Downtown Concord is preparing for life without Concord Steam, a private company that has burned wood ships and sent steam heat underground to some 180 buildings for seven decades. Inefficiency (as much as 50 percent of the steam is lost through leaks), old equipment and brutal cost competition with natural gas-fired furnaces has done it in. It will close at the end of the heating season in May, and buildings throughout Concord, including the State house, are scrambling to replace it.
Concord Steam is the only urban district heating system in the state, although there are some systems based in universities, and I’ve heard considerable lamentation about its fate. In the Sunday Monitor, I compared to the district heating system in Vermont’s capital city of Montpelier, where a brand-new biomass plant is burning wood chips and pumping the resulting steam heat into the state capitol and other historic government buildings, and is selling heat to private buildings throughout downtown.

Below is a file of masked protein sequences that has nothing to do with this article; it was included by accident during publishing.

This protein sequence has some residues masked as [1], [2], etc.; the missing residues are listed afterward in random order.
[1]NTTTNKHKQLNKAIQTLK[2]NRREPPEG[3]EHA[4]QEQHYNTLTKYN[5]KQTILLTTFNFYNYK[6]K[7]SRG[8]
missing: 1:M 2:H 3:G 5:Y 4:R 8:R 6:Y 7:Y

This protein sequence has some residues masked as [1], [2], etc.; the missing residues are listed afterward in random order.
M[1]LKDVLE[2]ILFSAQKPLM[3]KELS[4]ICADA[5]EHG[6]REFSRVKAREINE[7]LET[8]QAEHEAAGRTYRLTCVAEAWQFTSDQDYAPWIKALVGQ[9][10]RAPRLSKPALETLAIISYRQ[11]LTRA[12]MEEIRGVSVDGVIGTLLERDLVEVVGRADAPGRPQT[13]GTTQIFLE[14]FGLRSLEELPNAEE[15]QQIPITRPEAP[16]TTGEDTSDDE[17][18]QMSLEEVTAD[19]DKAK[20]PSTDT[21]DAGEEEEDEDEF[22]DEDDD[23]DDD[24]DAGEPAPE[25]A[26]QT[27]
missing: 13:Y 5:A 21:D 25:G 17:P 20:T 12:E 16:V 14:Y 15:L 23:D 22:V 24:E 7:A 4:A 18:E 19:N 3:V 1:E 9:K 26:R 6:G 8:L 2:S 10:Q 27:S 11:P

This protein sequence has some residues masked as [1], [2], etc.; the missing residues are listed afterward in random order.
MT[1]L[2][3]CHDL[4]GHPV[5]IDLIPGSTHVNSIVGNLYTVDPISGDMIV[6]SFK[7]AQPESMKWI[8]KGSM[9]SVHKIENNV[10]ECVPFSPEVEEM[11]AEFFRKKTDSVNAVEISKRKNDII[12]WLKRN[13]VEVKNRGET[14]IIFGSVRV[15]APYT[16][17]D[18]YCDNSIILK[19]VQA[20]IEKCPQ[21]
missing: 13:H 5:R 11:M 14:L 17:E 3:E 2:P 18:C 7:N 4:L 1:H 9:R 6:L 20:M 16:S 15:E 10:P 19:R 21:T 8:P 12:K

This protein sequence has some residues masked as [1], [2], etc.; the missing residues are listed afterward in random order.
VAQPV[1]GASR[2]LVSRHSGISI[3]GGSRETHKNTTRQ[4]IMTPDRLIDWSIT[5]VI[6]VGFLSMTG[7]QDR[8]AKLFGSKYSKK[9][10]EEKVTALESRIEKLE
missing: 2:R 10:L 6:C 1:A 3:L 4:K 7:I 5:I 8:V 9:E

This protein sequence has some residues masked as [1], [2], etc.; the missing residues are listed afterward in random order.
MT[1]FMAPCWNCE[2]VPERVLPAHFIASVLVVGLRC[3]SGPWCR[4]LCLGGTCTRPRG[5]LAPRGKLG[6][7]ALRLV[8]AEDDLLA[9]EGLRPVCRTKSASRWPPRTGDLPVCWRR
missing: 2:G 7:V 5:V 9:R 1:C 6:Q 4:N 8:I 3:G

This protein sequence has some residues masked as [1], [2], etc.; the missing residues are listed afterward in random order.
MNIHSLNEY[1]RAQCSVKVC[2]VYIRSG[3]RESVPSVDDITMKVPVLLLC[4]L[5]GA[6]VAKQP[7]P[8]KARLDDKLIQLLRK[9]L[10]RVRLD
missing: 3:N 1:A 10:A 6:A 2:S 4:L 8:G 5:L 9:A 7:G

The whole story is here – but if you want a quick “why is it working there but not here?” summary, the short answer is that Montpelier doesn’t have natural gas, so it faced less financial pressure. There are many other factors, including Vermont’s push for renewable energy and the fact that District Heat Montpelier uses hot water rather than steam for most of its non-historic customers, but the availability of gas is the big difference.
(This story is one of the few that comes with its own theme song.)